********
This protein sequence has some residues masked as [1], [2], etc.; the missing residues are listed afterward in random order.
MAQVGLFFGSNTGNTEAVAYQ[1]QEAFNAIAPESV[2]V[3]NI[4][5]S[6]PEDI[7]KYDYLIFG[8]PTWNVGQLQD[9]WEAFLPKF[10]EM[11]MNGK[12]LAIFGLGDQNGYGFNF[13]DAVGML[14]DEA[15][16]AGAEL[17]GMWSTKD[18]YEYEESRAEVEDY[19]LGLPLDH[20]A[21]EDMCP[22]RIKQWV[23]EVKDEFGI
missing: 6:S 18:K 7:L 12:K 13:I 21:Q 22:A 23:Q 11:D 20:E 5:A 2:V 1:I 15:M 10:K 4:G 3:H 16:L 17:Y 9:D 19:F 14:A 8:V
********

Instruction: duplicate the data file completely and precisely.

This protein sequence has some residues masked as [1], [2], etc.; the missing residues are listed afterward in random order.
MAQVGLFFGSNTGNTEAVAYQ[1]QEAFNAIAPESV[2]V[3]NI[4][5]S[6]PEDI[7]KYDYLIFG[8]PTWNVGQLQD[9]WEAFLPKF[10]EM[11]MNGK[12]LAIFGLGDQNGYGFNF[13]DAVGML[14]DEA[15][16]AGAEL[17]GMWSTKD[18]YEYEESRAEVEDY[19]LGLPLDH[20]A[21]EDMCP[22]RIKQWV[23]EVKDEFGI
missing: 6:S 18:K 7:L 12:K 13:I 21:Q 22:A 23:Q 11:D 20:E 5:A 2:V 1:I 15:M 10:K 4:G 3:H 16:L 17:Y 9:D 19:F 14:A 8:V